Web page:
At a community garden in Tallahassee, Florida, not only are residents able to access healthy produce, they’re also finding hope.

“When you see them in the garden, they become transformed,” said P. Wasimah Boston of Project Food Now. “We’re doing something for the emotions of folks, which makes the work even more valuable.”

Boston spoke about her program’s work during yesterday’s Healthiest Cities & Counties Challenge Institute, held in Atlanta in conjunction with APHA’s 2017 Annual Meeting and Expo. During the institute, participants talked about ways to approach and address the social determinants of health and strategies for creating lasting change at the community level. Tallahassee and surrounding Leon County are part of the Challenge’s HealthyComunity50 — cities and counties now working to improve health in one of five arenas: healthy behaviors, built environment, community safety, social and economic factors, and environmental exposure.

Improving the built environment with sidewalks, shade and bike lanes is one way to ensure change endures even if grant money for a health project dries up, said Michael Roman of Live Healthy Little Havana in Miami, Florida. He also touted the need to be creative when it comes to public health outreach.

“We try to find very innovative ways to get public health to our residents,” he said during the institute. Instead of hosting a health fair, for example, organizers with Live Healthy Little Havana trucked in 30 tons of snow to a Miami neighborhood in February. As young Floridians had a blast playing in a pop-up winter wonderland, they could also take advantage of dental exams courtesy a mobile oral health van. At a waterplay fun day at the same park, a mammography van offered free screenings.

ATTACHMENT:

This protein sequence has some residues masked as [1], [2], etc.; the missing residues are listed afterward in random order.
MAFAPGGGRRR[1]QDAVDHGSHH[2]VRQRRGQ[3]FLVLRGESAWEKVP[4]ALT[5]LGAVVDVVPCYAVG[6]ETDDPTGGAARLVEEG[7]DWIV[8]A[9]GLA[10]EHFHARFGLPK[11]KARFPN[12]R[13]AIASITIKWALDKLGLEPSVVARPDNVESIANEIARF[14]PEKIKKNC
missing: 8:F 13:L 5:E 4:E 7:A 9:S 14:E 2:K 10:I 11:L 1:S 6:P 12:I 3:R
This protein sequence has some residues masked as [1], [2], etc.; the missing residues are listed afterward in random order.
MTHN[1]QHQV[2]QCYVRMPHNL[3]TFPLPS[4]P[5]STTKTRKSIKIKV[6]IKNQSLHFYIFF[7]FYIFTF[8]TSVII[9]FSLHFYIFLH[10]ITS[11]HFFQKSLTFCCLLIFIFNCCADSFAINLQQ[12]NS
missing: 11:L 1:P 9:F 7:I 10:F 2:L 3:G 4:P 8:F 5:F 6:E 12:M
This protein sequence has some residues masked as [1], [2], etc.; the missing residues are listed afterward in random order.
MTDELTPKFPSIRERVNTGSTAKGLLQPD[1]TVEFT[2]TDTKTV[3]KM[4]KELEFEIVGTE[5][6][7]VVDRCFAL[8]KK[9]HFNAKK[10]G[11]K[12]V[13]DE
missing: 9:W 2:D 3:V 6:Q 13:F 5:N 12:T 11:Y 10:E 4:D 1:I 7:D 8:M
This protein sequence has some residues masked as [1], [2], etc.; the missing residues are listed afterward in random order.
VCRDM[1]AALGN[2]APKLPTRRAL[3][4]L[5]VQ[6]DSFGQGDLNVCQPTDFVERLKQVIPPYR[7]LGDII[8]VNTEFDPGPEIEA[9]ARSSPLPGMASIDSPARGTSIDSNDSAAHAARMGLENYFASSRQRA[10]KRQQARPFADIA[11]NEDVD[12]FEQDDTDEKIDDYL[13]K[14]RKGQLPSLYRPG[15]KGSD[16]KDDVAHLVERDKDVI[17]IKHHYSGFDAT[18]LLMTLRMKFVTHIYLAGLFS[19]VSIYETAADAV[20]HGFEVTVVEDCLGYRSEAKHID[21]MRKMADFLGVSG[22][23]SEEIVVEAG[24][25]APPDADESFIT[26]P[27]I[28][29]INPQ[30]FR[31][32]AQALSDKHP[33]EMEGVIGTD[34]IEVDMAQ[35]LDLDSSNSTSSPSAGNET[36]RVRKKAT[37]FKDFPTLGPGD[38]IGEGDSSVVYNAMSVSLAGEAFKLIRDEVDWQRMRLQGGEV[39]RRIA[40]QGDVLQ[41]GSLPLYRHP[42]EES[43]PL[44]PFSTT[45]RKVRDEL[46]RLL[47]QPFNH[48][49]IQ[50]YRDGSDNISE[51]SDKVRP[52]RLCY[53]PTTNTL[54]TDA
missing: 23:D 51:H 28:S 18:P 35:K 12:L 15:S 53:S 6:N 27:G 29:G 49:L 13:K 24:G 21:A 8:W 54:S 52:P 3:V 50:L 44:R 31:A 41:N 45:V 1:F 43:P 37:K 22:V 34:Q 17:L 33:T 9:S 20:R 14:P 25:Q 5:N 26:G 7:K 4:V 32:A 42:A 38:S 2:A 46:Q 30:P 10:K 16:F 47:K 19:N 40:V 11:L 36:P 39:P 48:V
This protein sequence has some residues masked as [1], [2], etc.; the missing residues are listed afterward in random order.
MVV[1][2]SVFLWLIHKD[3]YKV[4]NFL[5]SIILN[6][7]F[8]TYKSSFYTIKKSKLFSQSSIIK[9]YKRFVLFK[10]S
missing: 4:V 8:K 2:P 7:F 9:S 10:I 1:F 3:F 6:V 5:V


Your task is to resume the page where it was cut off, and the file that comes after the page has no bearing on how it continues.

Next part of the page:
Creativity is important, said Matt Kleinmann of the Wyandotte County Healthy Community Corridor in Kansas City, Kansas. For example, even though residents said they would take advantage of a local park’s walking trail if a bench was installed, the funder declined, saying the bench represented “sedentary behavior.” So designers came up with a bench that incorporated a bike rack and handles that can be used as a fitness station. New plan in hand, the funder gave the green light.

Kleinmann and other institute panelists stressed the importance of involving community members in any health improvement project, whether that be a walking audit, a comprehensive master plan or the design of a community kitchen.

“It’s not just something that’s done for them,” he said. “It’s done with them.”

And how can all of us support healthy change that lasts?

“Be present,” Kleinmann said. “Be an accessible, knowledgeable resource and get things done, which admittedly can be difficult.”

We hear you. Get inspired by all the great public health work that’s part of the Healthiest Cities & Counties Challenge, a partnership between the Aetna Foundation, APHA and the National Association of Counties, by browsing healthiestcities.org. Then go out there and get things done.